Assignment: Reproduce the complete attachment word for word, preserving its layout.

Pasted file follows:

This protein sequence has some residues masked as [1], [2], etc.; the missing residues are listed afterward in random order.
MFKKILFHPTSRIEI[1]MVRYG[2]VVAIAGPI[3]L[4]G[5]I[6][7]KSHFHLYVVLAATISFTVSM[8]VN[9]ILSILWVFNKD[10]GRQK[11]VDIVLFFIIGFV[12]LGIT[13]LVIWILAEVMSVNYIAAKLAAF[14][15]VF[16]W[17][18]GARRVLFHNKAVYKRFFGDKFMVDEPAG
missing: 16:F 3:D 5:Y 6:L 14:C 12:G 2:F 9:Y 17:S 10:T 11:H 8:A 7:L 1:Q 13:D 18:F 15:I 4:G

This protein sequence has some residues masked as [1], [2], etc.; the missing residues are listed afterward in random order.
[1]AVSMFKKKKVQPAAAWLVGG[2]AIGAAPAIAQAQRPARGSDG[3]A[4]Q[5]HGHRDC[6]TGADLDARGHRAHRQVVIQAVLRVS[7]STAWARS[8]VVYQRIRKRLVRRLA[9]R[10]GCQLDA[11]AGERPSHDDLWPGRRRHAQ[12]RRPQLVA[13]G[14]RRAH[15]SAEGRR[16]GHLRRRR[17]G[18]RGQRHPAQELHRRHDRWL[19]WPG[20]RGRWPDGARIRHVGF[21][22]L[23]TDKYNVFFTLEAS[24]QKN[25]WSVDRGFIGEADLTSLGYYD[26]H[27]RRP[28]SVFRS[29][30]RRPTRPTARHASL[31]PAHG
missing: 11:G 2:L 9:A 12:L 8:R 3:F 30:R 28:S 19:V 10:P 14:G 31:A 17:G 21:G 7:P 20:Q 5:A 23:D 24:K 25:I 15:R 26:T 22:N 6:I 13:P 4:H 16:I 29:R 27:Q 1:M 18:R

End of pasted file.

This protein sequence has some residues masked as [1], [2], etc.; the missing residues are listed afterward in random order.
MFKKILFHPTSRIEI[1]MVRYG[2]VVAIAGPI[3]L[4]G[5]I[6][7]KSHFHLYVVLAATISFTVSM[8]VN[9]ILSILWVFNKD[10]GRQK[11]VDIVLFFIIGFV[12]LGIT[13]LVIWILAEVMSVNYIAAKLAAF[14][15]VF[16]W[17][18]GARRVLFHNKAVYKRFFGDKFMVDEPAG
missing: 16:F 3:D 5:Y 6:L 14:C 12:G 2:F 9:Y 17:S 10:T 11:H 8:A 7:L 1:Q 13:D 18:F 15:I 4:G

This protein sequence has some residues masked as [1], [2], etc.; the missing residues are listed afterward in random order.
[1]AVSMFKKKKVQPAAAWLVGG[2]AIGAAPAIAQAQRPARGSDG[3]A[4]Q[5]HGHRDC[6]TGADLDARGHRAHRQVVIQAVLRVS[7]STAWARS[8]VVYQRIRKRLVRRLA[9]R[10]GCQLDA[11]AGERPSHDDLWPGRRRHAQ[12]RRPQLVA[13]G[14]RRAH[15]SAEGRR[16]GHLRRRR[17]G[18]RGQRHPAQELHRRHDRWL[19]WPG[20]RGRWPDGARIRHVGF[21][22]L[23]TDKYNVFFTLEAS[24]QKN[25]WSVDRGFIGEADLTSLGYYD[26]H[27]RRP[28]SVFRS[29][30]RRPTRPTARHASL[31]PAHG
missing: 11:G 2:L 9:A 12:L 8:R 3:F 30:R 28:S 19:V 10:P 14:G 31:A 17:G 21:G 7:P 20:Q 5:A 23:D 24:K 25:I 15:R 26:T 22:N 6:I 13:P 4:H 16:I 29:R 27:Q 1:M 18:R